foible foible  /ˈfɔ ɪ bəl/


  1. (n) a behavioral attribute that is distinctive and peculiar to an individual
  2. (n) the weaker part of a sword's blade from the forte to the tip



  • Even if it is snowing outside he takes bath with cold water and that is a foible he has from the time we know him.


  • Keri Russell’s Message to Paparazzi on Young Stars: ‘Leave Them Alone’

    Keri Russell has some stern words for paparazzi who hound young entertainers, publicizing their every fault, foible and fall: “I really want to say, ‘Leave them alone. I’m going to follow you around, because I promise you that your life is not so squeaky clean either,’” said the actor. Russell, star of the series “The [...]
    on August 16, 2013     Source: Newsmakers via Yahoo! News


  1. Talking more of the tale, Welsh said: "Good Arrows is set in South Wales, in the world of professional darts. It is a satire on the most vacuous and self-defeating foible of our times - the cult of minor celebrity. We have a tight, funny and edgy...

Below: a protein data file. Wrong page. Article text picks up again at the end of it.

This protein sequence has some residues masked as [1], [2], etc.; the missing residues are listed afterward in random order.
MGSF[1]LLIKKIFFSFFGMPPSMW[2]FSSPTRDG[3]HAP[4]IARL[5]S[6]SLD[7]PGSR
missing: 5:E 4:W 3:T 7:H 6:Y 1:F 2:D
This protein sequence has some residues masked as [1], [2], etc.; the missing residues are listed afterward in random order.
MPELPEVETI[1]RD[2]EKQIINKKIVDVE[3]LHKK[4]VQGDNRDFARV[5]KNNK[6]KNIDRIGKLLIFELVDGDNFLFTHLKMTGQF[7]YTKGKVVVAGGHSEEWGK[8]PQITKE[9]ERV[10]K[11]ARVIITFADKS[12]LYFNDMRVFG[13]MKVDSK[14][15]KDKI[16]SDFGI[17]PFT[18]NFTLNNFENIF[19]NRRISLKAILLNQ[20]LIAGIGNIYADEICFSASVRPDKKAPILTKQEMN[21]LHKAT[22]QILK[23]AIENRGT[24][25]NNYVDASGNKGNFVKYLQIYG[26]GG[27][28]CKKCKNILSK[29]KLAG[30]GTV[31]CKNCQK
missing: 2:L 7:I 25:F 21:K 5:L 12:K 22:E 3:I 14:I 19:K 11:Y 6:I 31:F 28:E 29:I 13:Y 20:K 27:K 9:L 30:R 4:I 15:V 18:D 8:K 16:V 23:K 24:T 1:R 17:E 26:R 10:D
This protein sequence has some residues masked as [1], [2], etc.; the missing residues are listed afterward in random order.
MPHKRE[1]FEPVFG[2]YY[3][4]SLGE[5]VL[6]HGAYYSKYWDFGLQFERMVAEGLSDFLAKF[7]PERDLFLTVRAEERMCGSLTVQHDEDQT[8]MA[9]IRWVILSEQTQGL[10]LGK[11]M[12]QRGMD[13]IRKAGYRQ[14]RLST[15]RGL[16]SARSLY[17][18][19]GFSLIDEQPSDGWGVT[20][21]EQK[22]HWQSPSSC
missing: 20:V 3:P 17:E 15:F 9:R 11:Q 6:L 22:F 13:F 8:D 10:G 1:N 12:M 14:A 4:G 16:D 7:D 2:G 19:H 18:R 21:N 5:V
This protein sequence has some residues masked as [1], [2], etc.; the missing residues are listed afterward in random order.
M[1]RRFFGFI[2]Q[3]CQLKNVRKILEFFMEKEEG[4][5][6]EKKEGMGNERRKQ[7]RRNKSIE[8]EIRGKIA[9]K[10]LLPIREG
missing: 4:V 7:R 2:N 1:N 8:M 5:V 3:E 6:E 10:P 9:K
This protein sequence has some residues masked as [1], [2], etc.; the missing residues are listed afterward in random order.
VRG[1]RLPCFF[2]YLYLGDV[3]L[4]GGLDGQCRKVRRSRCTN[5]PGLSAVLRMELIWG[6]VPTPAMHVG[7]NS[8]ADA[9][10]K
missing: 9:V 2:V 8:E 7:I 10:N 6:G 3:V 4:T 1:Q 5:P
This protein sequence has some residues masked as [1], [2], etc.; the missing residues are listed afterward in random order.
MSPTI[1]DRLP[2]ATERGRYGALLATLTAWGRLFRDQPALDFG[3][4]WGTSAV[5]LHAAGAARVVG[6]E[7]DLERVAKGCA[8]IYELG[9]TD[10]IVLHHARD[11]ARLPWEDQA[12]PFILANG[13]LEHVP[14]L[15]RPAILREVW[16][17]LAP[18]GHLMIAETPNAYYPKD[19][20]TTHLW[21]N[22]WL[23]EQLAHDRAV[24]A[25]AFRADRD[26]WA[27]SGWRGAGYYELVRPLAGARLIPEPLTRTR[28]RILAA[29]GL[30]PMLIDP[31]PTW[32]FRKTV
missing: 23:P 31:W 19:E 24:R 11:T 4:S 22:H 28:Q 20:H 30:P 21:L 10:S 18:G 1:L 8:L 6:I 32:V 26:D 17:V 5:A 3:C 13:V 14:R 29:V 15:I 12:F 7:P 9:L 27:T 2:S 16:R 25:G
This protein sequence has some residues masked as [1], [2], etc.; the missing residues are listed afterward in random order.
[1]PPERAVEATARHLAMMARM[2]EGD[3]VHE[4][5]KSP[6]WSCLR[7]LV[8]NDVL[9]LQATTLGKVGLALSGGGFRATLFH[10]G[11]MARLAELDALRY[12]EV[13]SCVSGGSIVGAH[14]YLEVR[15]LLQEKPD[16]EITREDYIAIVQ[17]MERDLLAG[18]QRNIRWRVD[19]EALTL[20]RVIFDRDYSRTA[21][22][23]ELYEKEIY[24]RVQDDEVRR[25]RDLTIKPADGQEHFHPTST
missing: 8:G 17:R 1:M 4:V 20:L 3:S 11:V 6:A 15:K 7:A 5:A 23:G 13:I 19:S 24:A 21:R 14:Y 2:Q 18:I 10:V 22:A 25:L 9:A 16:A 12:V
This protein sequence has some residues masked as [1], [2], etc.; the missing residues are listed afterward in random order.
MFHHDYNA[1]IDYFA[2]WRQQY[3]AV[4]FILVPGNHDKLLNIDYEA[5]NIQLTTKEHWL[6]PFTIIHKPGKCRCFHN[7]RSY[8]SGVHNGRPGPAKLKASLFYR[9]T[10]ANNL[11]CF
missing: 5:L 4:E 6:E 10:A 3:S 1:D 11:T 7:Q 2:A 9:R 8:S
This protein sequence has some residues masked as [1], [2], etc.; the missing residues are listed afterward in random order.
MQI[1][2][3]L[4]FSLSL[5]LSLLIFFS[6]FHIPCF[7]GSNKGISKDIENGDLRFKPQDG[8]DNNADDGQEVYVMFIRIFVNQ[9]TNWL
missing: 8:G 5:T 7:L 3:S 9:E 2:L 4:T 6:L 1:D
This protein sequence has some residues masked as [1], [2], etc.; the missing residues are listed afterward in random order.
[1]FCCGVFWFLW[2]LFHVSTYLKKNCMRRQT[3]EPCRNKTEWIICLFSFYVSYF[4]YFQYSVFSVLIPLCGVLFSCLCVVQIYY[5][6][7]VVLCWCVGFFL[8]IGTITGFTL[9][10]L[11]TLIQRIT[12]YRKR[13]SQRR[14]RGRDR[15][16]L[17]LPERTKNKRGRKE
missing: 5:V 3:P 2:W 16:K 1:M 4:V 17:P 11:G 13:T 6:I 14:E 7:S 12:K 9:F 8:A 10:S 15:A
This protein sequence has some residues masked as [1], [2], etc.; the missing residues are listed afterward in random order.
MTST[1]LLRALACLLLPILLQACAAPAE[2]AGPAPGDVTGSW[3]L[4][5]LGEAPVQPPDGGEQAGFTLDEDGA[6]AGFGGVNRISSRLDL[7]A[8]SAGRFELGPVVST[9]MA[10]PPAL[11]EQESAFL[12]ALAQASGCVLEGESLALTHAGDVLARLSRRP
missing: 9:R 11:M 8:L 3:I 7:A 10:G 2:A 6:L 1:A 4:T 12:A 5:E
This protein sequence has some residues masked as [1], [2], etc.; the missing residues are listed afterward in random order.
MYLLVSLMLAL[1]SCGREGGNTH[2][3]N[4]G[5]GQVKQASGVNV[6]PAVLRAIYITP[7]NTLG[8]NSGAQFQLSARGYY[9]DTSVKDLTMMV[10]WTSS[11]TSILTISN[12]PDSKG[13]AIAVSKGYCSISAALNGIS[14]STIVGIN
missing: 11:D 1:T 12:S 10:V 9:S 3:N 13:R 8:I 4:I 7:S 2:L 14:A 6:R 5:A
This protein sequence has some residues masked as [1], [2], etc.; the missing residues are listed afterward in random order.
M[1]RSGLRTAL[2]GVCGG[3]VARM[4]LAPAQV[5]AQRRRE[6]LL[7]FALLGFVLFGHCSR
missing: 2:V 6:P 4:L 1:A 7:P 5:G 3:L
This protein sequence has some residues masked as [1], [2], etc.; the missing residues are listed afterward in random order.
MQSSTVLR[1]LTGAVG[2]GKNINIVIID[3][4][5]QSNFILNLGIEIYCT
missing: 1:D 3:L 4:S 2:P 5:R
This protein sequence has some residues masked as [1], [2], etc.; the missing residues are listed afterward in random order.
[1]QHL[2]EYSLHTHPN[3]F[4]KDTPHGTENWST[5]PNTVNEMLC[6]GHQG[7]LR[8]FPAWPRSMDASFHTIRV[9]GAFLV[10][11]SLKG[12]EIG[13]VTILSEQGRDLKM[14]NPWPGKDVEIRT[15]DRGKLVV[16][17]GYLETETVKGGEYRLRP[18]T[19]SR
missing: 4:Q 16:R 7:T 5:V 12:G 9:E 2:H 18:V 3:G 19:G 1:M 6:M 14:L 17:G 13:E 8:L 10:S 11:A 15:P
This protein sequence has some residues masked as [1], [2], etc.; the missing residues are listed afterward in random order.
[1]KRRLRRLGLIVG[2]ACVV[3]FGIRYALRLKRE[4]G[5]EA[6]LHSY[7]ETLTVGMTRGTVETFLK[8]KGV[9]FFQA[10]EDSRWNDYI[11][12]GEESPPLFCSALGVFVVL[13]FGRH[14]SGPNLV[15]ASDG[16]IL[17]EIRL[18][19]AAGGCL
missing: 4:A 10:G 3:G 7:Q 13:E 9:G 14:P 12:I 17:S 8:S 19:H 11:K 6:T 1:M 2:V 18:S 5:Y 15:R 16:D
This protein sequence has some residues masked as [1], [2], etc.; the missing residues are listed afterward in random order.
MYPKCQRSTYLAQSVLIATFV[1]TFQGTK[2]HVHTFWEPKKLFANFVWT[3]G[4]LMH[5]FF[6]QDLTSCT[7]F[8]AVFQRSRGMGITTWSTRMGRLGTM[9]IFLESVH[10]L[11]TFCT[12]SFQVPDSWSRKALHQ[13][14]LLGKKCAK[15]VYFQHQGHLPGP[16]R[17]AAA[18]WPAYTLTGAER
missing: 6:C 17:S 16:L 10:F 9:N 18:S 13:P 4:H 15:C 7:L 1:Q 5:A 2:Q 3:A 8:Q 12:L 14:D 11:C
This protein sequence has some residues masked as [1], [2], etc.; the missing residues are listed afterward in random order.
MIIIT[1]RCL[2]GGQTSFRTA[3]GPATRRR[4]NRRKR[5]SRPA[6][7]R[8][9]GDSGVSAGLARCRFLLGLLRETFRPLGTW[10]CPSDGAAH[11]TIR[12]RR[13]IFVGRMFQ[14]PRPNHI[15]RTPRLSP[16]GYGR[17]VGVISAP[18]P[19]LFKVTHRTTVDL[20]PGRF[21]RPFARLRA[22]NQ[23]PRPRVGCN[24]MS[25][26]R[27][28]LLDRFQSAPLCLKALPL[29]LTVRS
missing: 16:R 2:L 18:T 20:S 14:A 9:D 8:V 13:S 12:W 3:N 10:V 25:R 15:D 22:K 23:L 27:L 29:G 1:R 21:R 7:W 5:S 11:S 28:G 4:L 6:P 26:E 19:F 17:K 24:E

on Aug 21, 2008 By: Irvine Welsh Source: TV Scoop (blog)

  2. "Gary's got every foible known to man," Peter McEvoy, the captain of the 1999 and 2001 Great Britain and Ireland Walker Cup teams and a former amateur partner of Wolstenholme's, said. "He's a complete one-off."
    on Sep 3, 2008 By: Peter McEvoy Source: Times Online

Word of the Day
amiable amiable
/ˈeɪ mi ə bəl /